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When fear gets in the way of intelligent behavior

Dan Bobinski

Employers usually want to hire intelligent people. No doubt you’ve heard about standard IQ tests, but the truth is those tests are limited in what they measure, and they don’t help us much in identifying true strengths. To discuss true intelligence, we must consider a much broader view.

Essentially, standard IQ tests are okay for measuring one’s ability to memorize and retain information, one’s capacity for language and math puzzles, and one’s ability to take tests. But that’s about it, so standard IQ tests have only so much value.

Besides, people with high IQ’s have done a lot of stupid things. One of the highest IQ’s on record belonged to a woman named Tina Christopherson. Her IQ was a blazing 189 (100 is average and 140 is considered genius), but Christopherson’s 189 score didn’t help her much in the common sense department.

As it happened, Ms. Christopherson was afraid she would die of stomach cancer like her mother. To ward off her mother’s fate, she went on long fasts during which she had no food but drank great quantities of water, sometimes as much as four gallons a day. The woman ended up drowning on dry land at the age of 29 because she pushed her kidneys into failure and water migrated into her lungs. Despite an exceptional IQ, the woman destroyed herself through irrational fears and ignorance.

Through this example we can see that IQ is only one way to consider the bigger picture of intelligence. When it comes to practical matters, Harvard psychologist Howard Gardner defines intelligence as “the capacity to solve [real world] problems and to fashion products.”

Therefore, if we look through Gardner’s perspective, Tina Christopherson lacked true intelligence. Despite her phenomenal IQ, she was unable to muster her brainpower to solve her problems or fashion the products that her brilliant mind was capable of constructing.

Gardner also theorizes that people usually have two or three areas of intelligence. Overall, he identifies nine different areas of intelligence, which he labels as logical/mathematical, spatial, linguistic, bodily/kinesthetic, musical, interpersonal, intrapersonal, naturalistic, and existential. If you’re interested in finding out which of these are strongest for you, do an Internet search for “Gardner’s Multiple Intelligences Test,” as free tests for this are available online. It also wouldn’t be a bad idea for your entire team to identify their areas of intelligence.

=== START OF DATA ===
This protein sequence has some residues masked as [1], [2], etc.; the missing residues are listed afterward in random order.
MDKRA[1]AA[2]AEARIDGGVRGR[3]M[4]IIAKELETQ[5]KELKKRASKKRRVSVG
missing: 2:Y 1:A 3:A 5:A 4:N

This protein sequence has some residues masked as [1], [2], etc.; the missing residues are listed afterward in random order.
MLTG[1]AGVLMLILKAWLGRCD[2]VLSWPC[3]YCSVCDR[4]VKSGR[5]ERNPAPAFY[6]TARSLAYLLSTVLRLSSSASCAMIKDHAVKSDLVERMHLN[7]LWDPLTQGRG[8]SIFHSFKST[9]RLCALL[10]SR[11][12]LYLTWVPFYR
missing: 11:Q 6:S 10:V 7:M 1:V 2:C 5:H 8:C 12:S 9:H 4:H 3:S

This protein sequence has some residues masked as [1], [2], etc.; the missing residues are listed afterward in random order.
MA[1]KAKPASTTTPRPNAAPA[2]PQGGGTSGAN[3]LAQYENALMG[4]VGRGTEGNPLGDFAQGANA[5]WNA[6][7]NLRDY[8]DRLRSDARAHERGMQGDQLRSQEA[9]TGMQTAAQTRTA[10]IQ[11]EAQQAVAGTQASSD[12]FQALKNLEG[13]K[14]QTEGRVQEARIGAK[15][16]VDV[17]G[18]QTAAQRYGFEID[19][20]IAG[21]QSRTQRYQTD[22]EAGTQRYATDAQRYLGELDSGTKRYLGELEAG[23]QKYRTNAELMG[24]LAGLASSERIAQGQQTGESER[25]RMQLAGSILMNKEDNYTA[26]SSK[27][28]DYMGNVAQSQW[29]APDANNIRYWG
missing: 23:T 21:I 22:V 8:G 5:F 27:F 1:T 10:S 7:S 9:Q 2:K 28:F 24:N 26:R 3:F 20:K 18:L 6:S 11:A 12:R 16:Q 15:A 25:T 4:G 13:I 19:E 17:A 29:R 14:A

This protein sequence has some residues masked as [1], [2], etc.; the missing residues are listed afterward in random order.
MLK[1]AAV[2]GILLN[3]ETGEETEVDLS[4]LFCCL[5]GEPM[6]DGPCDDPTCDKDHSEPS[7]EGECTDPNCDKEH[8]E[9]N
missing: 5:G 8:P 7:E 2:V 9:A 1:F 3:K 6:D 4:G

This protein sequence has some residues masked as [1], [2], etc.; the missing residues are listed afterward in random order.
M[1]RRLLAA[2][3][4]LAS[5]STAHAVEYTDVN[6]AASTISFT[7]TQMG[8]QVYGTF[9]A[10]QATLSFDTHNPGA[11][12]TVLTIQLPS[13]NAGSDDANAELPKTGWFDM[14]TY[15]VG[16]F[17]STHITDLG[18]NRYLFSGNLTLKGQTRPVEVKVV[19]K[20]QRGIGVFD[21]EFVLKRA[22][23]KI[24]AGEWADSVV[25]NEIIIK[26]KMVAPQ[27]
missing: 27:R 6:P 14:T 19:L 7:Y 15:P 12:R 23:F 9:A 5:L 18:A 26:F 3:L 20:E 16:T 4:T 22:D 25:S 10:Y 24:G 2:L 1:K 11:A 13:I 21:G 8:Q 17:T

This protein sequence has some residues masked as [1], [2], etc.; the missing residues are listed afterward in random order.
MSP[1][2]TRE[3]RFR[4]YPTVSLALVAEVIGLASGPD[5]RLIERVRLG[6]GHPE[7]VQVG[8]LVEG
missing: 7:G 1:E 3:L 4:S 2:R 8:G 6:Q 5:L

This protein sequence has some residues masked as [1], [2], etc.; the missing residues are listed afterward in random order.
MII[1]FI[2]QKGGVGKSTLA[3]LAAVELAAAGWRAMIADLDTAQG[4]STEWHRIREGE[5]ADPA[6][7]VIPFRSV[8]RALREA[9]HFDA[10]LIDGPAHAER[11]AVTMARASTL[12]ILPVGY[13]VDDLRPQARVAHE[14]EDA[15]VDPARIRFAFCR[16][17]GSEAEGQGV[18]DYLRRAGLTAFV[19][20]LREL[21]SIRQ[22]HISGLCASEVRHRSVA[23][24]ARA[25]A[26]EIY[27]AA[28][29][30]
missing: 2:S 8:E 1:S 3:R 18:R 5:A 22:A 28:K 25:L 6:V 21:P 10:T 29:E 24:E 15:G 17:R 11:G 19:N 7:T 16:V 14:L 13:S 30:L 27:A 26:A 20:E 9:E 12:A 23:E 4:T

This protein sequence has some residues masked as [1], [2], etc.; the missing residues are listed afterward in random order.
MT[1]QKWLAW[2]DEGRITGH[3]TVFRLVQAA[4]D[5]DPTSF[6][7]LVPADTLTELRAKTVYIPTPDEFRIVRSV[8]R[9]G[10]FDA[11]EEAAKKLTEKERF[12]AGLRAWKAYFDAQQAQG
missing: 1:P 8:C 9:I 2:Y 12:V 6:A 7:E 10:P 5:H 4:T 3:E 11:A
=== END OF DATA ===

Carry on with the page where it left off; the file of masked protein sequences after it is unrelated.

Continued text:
According to Gardner’s model, if people are going to be intelligent at work, they must become adept at solving problems and/or fashioning products, in whatever capacity of intelligence they have.

That said, know that fear can inhibit anyone’s ability to be intelligent. Fears, be they real or imagined, can be so powerful they will fog how we think, no matter how much brain power God provided us. If she were alive, Tina Christopherson would probably testify to that.

The problem with fear is it’s often a Catch 22: People can usually get past a fear if they can think rationally enough, but they can’t think rationally enough when they are overcome with fear.

Therefore, I recommend people take time to inventory their fears when they are in a calm environment and feeling in-control. A safe person to act as a sounding board is also helpful.

If a manager has a good relationship with his/her team members, the manager can sometimes serve in the sounding-board role.

Regardless of who is helping, one trick for getting past fears is to do so mentally. Even the thought of some fears can put people into a state of anxiety, but that’s okay. The idea is to confront the anxiety and stay there long enough that the nerves start to wear off. Once we realize that the fear is not going to harm us, we can begin thinking more rationally about the best ways to respond in the face of what frightens us.

The idea is to expose ourselves to what we’re afraid of enough times and with enough successful outcomes to re-write how our minds react to what scares us.

Granted, the anxiety may never disappear completely, but with focus and practice we can build enough confidence to be able to think clearly, even in the face of fears.

J. Martin Klotsche, former chancellor of the University of Wisconsin at Milwaukee, once said that “Intelligence is derived from two words – inter and legere – inter meaning ‘between’ and legere meaning ‘to choose’ An intelligent person, therefore, is one who has learned ‘to choose between.’”

When we can think clearly – even in the face of fears – we can choose wisely among our various options. In this way, both Gardner’s and Klotsche’s perspectives are right. To be intelligent, we can work on removing the fears that prevent us from solving problems and fashioning products.

Therefore, when hiring people, consider their ability to make wise choices despite their fears, and you will be hiring truly intelligent people.

Dan Bobinski is a management trainer, best-selling author and director at the Center for Workplace Excellence. He makes his home in Boise. Reach him at (208) 375-7606 or dan@workplace-excellence.com.

About Dan Bobinski